It’s the time of year for saving money!
Ok, so I’ll admit that I procrastinated a whole lot on buying a copy West Coast Seattle Boy: The Jimi Hendrix Anthology, but I had my reasons. A big part of that rationale was the simple space issues I was coping with in 2010 when this came out — I was downsizing my collection, not looking to increase it by eight individual LPs and a lovely box with full color booklet.
Four years later, I’m settled down for the most part and still hadn’t purchased the set, but I was at least THINKING that I needed to pick up the four CD set version of the album “one of these days….”
I wasn’t even considering the LP incarnation…
Then the unlikely thing happened: an online store I frequented announced that it was going out of business and getting rid of back stock at drastically reduced prices. Checking their web store I came across the eight LP version of West Coast Seattle Boy on sale for … wait for it… drum roll… here it comes: $53!
Everywhere I’d seen this it was easily upwards closer to $100 for the set. Anyhow, $53 was an absolute no brainer for me to order this from the first needle drop I am very happy with it. The sound is stellar, made off crisp master tapes boasting a rich spectrum with a glorious analog lilt. Despite being the king of electric guitar and feedback-drenched madness, Jimi’s guitar tone was incredibly lush and warm.
This was never more apparent than the previously unreleased studio workouts of “Bolero” segued into a studio take of “Hey Baby (New Rising Sun).” I’ve loved this song from the first time I heard it on the Rainbow Bridge soundtrack, but this version has added punch and immediacy, evidenced by the air pushing out my speakers from the drive of Mitch Mitchell’s kick drum and the oh-so-alive feel of his tom toms,. Hearing Jimi ask the engineer if the mic is on just before he started to sing the song is just magical.
The side ends with a solo acoustic sketch recording of a previously unreleased song called “Suddenly November Morning” which is a beautiful way to end the side.
Think about it: solo acoustic Jimi Hendrix on dead quiet, perfectly centered 180-gram audiophile worthy vinyl.
There are more than 45 previously unreleased (or commercially unavailable) tracks on this set.
After playing disc eight, I jumped back to disc one and my jaw is still dropped as I hear for (arguably) the first time these early recordings of Jimi as a session player in great sound! Yes, so hear you hear Jimi Hendrix backing the likes of The Isley Brothers, Don Covay and Little Richard, among others. This is truly revelatory. The Experience Hendrix estate must be commended for clearly digging out very clean source material for this set, tracks dating back to 1964, in very nice true stereo and monaural sound.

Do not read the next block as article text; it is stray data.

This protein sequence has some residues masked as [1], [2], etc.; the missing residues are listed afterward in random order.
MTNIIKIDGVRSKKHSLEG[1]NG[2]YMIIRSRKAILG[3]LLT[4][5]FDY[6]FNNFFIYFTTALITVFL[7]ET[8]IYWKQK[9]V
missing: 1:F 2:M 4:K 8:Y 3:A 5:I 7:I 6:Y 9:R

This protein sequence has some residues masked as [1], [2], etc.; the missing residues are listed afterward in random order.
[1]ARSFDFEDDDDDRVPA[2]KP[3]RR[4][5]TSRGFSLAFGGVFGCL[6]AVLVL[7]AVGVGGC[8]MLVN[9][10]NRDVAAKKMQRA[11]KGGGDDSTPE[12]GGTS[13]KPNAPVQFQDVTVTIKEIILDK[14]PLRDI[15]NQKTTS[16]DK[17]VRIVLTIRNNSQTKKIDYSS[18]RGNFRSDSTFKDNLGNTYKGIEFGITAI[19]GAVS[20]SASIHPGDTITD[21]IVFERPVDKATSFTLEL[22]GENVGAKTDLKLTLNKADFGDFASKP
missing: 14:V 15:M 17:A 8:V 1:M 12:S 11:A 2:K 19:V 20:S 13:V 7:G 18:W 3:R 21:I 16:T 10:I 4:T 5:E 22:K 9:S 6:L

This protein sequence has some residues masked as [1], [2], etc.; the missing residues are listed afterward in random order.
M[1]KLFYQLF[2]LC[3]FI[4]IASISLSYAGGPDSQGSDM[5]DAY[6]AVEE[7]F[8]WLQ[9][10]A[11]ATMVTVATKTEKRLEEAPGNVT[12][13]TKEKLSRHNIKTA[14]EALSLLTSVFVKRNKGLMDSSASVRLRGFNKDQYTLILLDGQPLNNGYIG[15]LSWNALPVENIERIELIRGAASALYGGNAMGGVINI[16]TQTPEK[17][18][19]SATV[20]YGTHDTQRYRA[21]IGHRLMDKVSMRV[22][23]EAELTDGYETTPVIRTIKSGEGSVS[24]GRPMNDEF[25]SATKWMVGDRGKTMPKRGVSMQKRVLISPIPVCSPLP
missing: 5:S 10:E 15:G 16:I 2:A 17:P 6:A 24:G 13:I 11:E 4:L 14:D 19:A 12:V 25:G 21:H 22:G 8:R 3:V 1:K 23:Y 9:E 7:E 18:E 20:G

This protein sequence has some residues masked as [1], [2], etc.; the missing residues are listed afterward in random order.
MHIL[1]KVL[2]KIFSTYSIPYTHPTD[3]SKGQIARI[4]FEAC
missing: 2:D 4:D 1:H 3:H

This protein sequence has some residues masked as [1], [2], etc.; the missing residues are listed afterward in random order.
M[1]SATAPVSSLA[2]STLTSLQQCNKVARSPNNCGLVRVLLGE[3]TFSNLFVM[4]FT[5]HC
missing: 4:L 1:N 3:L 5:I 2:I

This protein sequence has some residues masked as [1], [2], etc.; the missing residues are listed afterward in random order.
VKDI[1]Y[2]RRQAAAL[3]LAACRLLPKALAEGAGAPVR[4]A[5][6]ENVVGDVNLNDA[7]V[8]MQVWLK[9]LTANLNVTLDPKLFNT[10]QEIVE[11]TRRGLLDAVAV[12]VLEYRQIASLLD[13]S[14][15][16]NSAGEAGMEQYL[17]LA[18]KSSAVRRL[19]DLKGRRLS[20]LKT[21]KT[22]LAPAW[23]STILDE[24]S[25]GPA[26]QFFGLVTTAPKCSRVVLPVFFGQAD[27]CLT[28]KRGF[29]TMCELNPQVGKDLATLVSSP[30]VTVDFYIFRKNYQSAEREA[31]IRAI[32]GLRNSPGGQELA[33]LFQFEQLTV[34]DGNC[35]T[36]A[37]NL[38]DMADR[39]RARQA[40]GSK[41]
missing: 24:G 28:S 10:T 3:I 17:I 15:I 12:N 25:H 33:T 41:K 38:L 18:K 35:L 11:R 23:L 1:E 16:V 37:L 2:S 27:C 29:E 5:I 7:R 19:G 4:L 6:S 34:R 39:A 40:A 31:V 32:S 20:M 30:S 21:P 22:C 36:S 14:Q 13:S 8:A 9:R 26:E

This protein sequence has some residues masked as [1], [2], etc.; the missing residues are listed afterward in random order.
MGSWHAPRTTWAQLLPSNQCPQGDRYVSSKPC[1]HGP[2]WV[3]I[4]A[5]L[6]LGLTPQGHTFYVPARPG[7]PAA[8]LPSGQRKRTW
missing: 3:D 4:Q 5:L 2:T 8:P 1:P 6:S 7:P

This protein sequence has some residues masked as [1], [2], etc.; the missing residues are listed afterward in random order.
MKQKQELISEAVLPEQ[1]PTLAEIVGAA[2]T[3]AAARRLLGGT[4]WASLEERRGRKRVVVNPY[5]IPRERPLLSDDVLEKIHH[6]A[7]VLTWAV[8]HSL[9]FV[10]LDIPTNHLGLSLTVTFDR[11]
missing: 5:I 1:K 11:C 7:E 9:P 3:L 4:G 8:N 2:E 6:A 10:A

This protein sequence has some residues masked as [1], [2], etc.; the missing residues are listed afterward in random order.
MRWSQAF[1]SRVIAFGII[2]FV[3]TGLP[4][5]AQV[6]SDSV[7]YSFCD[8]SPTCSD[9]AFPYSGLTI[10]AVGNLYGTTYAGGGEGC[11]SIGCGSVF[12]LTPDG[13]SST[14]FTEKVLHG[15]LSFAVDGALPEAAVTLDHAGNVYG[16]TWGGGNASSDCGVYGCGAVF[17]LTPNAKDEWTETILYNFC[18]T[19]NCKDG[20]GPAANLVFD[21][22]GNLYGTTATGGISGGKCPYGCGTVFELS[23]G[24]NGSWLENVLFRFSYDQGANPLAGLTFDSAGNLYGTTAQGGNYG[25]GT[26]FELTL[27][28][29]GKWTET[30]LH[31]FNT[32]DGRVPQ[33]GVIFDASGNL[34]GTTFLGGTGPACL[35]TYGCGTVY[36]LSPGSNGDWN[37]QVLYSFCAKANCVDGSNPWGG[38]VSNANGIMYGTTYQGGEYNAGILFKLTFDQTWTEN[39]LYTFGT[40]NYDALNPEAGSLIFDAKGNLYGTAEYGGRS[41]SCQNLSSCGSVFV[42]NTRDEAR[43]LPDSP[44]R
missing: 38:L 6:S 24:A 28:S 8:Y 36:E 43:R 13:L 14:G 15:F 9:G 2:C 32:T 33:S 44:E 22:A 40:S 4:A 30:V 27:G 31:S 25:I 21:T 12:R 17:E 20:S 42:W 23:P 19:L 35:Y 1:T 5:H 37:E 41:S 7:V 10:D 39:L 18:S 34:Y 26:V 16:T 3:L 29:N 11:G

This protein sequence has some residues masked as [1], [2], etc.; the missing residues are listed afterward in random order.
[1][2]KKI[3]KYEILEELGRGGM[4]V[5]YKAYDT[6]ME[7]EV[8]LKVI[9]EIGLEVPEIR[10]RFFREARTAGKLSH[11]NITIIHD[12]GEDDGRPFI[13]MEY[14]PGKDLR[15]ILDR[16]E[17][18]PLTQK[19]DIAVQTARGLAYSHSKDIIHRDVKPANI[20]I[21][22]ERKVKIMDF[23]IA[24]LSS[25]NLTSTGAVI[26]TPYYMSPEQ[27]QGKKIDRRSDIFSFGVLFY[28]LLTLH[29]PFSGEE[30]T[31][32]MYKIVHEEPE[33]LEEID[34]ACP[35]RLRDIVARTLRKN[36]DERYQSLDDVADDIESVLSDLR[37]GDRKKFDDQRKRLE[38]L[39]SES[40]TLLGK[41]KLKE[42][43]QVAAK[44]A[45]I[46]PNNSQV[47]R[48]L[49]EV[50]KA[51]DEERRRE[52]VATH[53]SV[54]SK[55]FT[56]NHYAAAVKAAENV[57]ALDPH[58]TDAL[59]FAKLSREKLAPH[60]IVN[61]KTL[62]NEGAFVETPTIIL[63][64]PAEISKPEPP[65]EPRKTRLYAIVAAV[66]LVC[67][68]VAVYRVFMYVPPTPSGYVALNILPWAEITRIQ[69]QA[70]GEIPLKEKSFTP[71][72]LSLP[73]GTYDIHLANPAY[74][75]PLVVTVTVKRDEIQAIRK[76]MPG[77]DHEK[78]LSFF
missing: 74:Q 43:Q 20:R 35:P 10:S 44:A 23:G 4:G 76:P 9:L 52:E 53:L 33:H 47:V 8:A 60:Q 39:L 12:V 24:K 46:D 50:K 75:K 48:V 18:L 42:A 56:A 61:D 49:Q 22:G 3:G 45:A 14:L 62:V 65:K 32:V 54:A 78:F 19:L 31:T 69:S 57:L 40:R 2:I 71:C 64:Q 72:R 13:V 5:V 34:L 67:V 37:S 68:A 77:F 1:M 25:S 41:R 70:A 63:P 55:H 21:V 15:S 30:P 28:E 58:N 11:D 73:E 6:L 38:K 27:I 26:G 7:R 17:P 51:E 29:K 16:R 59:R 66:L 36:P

Side four commences the archival work with The Jimi Hendrix Experience and from the get go it doesn’t disappoint with tracks like the original pre-reduction mix of the basic track of an alternate recording of “Fire” from 1967 — this means that now we get to hear all of Mitch Mitchell’s drumming in stereo! This is followed by an open, atmospheric basic track of “Are You Experience?” and a really gorgeous alternate recording of “May This Be Love” with Jimi playing an effect that “sounded backwards” (according to the liner notes) but wasn’t. It sounds like the sort of effect guitarists like Robert Fripp and Adrian Belew would use years later before the advent of digital stomp boxes that could automatically turn tracks around.
Very cool stuff here. This set goes on and on over the course of eight LPs, like this so I know it is going to be a fun one to explore.
There is some extra groovy (hey, it is Jimi!) news for those of you who — like me — overlooked this gem: West Coast Seattle Boy: The Jimi Hendrix Anthology is still quite abundantly available and at very reasonable prices. I’ve found used copies on Amazon selling for as low as $40 and new from about $61. For eight beautifully pressed, 180-gram Hendrix LPs, that is a killer deal.
No need to wait anymore on this one, kids!
Mark Smotroff is a freelance writer and avid music collector who has worked for many years in marketing communications for the consumer electronics, pro audio and video games industries, serving clients including DTS, Sega, Sony, Sharp, AT&T and many others. www.smotroff.com Mark has written for EQ Magazine, Mix Magazine, Goldmine/DISCoveries Magazine, BigPictureBigSound.com, Sound+Vision Magazine and HomeTechTell.com. He is also a musician / composer whose songs have been used in TV shows such as Smallville and Men In Trees as well as films and documentaries. www.ingdom.com Mark is currently rolling out a new musical he’s written: www.dialthemusical.com.